previous next
[28] as a text-book since I had graduated, and a short absence on account of my Florida debility, which had reduced me to 120 pounds in weight, I began to pursue physics into its more secret depths. I even indulged the ambition to work out the mathematical interpretation of all the phenomena of physical science, including electricity and magnetism. After three years of hard labor in this direction, I thought I could venture to publish a part of my work in book form, and thus submit it to the judgment of the able scientists whose acquaintance I had made at the meetings of the American Association for the Advancement of Science.1

While I was engaged in this work upon physics, a young gentleman named Drown came to West Point, and asked me to give him some private lessons in mechanics and astronomy, to perfect his qualifications as a teacher. I went over those subjects with him in about one hundred lessons, including a few in practical astronomy. He was the most ardent student I have ever known. Like, I doubt not, all the most earnest seekers for divine truth, in whatever way revealed to man, he would not be satisfied with his own perception of such truth unless he could feel it ‘burn in his brain.’ In that brief experience I became for the first time intensely interested in practical astronomy, about which I had thought little before, although I had had sole charge of the observatory for some time. I have always since given Professor Drown credit for teaching me practical astronomy by first leading me to the discovery that I had a natural taste and aptitude for such work, theretofore unsuspected. That new ‘lead’ was followed with all possible zeal, day and night, for many months, until all the instruments in the observatory,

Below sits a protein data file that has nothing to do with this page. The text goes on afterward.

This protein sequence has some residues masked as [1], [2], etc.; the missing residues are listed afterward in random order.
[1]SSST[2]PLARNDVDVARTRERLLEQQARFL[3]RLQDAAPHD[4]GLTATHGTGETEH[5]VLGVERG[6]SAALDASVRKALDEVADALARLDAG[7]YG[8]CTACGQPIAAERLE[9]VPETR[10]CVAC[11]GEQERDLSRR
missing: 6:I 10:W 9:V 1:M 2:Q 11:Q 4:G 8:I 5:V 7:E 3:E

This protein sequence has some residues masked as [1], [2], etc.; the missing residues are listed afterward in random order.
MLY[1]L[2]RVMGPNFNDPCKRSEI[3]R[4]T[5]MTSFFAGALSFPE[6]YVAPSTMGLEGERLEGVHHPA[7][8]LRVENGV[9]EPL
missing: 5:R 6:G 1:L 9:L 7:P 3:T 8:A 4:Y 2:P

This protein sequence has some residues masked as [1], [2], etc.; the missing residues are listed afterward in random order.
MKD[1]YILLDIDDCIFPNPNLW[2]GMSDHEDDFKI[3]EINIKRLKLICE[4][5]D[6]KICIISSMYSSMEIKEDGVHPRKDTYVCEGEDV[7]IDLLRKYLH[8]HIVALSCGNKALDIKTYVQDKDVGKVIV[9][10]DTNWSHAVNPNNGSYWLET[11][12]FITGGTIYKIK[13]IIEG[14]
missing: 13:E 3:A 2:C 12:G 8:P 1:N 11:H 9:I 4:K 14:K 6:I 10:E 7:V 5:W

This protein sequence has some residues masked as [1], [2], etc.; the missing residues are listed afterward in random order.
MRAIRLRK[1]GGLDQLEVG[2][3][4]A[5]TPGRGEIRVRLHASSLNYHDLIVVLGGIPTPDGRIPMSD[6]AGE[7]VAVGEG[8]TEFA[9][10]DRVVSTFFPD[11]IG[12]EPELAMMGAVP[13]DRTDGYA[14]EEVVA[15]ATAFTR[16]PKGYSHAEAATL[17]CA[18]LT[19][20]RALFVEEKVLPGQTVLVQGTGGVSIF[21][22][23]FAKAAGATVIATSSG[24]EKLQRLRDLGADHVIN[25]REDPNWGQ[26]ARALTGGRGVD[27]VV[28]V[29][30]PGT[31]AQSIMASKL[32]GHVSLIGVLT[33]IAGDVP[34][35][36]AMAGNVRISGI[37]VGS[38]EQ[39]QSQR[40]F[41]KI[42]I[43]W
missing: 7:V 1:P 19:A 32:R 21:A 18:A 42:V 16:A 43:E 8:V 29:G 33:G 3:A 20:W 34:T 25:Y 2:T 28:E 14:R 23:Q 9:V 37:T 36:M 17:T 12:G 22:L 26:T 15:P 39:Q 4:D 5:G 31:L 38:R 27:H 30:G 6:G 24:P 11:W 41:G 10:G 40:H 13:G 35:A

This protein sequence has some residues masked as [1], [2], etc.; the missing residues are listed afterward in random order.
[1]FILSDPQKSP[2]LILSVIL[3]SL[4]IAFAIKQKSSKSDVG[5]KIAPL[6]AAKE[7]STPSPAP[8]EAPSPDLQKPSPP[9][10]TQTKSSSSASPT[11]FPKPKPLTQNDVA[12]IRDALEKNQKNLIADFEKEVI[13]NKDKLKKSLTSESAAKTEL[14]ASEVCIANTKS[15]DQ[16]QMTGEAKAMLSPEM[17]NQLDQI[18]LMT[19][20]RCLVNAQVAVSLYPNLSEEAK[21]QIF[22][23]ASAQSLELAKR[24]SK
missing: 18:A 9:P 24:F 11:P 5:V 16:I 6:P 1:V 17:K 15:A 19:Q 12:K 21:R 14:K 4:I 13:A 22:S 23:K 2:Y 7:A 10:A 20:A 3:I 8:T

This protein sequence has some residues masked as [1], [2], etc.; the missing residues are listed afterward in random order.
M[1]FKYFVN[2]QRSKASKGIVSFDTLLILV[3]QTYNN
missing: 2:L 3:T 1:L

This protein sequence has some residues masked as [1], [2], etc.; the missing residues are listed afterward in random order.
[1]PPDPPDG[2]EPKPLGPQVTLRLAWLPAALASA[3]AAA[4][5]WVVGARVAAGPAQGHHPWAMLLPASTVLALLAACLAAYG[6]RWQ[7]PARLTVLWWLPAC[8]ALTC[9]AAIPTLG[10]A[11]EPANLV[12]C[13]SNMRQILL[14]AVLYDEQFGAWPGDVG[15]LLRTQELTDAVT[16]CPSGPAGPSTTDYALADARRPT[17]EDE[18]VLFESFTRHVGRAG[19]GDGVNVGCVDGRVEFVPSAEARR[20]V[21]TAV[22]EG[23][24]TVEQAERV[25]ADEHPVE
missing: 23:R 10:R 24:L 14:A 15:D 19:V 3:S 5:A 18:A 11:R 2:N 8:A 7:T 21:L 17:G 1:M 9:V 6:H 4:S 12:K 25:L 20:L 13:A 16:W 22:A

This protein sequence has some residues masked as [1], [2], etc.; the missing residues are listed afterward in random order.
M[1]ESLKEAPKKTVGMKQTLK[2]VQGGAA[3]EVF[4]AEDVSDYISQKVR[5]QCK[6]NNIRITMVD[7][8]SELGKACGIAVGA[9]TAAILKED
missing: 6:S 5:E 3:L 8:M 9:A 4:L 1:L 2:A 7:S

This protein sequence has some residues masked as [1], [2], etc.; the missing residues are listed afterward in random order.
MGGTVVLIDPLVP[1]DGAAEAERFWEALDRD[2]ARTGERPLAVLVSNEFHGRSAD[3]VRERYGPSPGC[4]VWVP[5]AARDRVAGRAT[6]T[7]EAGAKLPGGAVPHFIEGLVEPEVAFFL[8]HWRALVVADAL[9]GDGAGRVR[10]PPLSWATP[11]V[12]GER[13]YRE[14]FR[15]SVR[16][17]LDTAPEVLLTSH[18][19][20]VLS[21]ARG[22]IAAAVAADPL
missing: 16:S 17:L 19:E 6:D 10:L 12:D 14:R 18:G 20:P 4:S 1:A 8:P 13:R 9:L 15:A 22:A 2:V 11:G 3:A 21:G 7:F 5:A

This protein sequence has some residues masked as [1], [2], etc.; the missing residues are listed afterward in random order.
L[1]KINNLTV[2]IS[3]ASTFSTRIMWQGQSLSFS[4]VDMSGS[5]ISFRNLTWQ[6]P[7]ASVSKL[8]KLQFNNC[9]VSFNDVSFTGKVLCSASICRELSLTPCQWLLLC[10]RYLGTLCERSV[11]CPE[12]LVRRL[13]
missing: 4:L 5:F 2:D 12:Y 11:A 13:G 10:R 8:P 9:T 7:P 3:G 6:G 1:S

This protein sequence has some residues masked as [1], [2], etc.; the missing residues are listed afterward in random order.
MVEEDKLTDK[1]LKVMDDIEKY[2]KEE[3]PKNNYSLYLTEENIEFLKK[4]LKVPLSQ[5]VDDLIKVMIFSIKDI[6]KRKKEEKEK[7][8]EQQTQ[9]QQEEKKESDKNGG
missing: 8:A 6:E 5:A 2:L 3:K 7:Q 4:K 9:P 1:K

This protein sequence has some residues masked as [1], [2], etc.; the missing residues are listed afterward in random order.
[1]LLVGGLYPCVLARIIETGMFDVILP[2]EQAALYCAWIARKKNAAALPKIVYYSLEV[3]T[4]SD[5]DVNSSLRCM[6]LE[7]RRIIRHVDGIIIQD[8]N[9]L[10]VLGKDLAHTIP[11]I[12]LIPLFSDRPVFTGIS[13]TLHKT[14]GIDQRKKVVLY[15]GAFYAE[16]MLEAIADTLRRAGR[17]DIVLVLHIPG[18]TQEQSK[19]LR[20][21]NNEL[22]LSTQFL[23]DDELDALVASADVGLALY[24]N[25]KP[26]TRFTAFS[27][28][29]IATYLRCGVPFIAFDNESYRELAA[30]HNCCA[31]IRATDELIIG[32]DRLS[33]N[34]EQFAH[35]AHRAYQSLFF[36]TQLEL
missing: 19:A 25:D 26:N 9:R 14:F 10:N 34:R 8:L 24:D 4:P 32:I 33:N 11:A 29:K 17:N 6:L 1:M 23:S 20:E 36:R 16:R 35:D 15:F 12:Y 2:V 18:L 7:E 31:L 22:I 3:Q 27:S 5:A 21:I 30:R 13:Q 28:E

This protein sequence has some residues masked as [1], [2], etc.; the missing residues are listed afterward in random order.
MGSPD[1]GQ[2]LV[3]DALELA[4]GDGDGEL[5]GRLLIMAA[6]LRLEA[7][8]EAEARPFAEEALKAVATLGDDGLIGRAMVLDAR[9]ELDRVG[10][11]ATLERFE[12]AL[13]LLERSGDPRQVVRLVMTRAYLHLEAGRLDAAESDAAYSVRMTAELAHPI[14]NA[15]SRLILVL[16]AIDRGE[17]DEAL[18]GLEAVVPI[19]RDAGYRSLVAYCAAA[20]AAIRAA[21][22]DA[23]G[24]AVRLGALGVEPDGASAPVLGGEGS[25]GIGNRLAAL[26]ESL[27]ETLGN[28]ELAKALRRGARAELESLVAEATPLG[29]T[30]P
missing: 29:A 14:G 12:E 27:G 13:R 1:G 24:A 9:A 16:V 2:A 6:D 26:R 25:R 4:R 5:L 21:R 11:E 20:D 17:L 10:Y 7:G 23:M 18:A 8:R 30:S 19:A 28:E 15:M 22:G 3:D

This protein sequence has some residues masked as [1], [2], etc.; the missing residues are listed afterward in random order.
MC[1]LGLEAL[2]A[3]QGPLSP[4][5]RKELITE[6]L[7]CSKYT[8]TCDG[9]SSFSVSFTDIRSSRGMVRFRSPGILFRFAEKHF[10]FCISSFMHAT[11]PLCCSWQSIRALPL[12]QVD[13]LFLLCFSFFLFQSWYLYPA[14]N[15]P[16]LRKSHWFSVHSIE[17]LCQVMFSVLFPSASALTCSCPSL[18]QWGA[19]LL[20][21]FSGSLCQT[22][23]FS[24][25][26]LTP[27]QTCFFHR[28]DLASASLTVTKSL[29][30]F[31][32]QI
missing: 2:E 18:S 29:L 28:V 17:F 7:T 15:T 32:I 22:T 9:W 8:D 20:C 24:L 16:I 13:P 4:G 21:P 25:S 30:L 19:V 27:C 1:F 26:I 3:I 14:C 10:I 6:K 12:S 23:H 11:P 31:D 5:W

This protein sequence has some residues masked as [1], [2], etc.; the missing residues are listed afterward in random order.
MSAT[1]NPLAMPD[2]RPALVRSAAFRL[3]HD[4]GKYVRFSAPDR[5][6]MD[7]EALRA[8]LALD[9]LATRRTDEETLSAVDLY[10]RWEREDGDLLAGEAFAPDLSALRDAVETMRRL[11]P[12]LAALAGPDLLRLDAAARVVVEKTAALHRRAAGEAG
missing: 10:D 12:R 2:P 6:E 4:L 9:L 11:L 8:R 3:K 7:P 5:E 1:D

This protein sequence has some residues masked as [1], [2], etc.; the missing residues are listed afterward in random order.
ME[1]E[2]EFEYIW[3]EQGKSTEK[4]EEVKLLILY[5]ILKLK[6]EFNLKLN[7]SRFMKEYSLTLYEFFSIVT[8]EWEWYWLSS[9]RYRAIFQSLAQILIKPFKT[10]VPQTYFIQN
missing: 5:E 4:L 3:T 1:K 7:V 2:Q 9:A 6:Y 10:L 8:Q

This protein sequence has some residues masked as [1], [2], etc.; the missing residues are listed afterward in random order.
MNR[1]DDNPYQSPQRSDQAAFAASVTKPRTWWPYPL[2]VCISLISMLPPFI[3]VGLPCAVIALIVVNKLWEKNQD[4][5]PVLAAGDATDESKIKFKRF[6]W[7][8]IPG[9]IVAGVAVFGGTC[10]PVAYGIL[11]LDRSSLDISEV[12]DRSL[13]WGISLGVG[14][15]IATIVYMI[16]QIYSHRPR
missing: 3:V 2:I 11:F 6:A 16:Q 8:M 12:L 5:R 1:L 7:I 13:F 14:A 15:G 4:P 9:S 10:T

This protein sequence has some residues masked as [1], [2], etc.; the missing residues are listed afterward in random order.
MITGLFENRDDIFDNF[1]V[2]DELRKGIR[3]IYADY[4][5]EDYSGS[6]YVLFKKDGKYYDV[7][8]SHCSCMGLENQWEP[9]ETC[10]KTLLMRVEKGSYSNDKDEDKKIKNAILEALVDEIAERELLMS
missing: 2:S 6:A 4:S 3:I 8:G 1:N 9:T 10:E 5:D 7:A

1 Much of my time in St. Louis during the winter preceding the Civil War was spent in revising this work, preparing illustrations, and getting it ready for the press. Then it was packed up in a box, and carefully stored away in the St. Louis Arsenal, to abide the results of war.

Creative Commons License
This work is licensed under a Creative Commons Attribution-ShareAlike 3.0 United States License.

An XML version of this text is available for download, with the additional restriction that you offer Perseus any modifications you make. Perseus provides credit for all accepted changes, storing new additions in a versioning system.

hide Places (automatically extracted)

View a map of the most frequently mentioned places in this document.

Sort places alphabetically, as they appear on the page, by frequency
Click on a place to search for it in this document.
West Point (Georgia, United States) (1)
Florida (Florida, United States) (1)

Download Pleiades ancient places geospacial dataset for this text.

hide People (automatically extracted)
Sort people alphabetically, as they appear on the page, by frequency
Click on a person to search for him/her in this document.
Drown (1)
hide Display Preferences
Greek Display:
Arabic Display:
View by Default:
Browse Bar: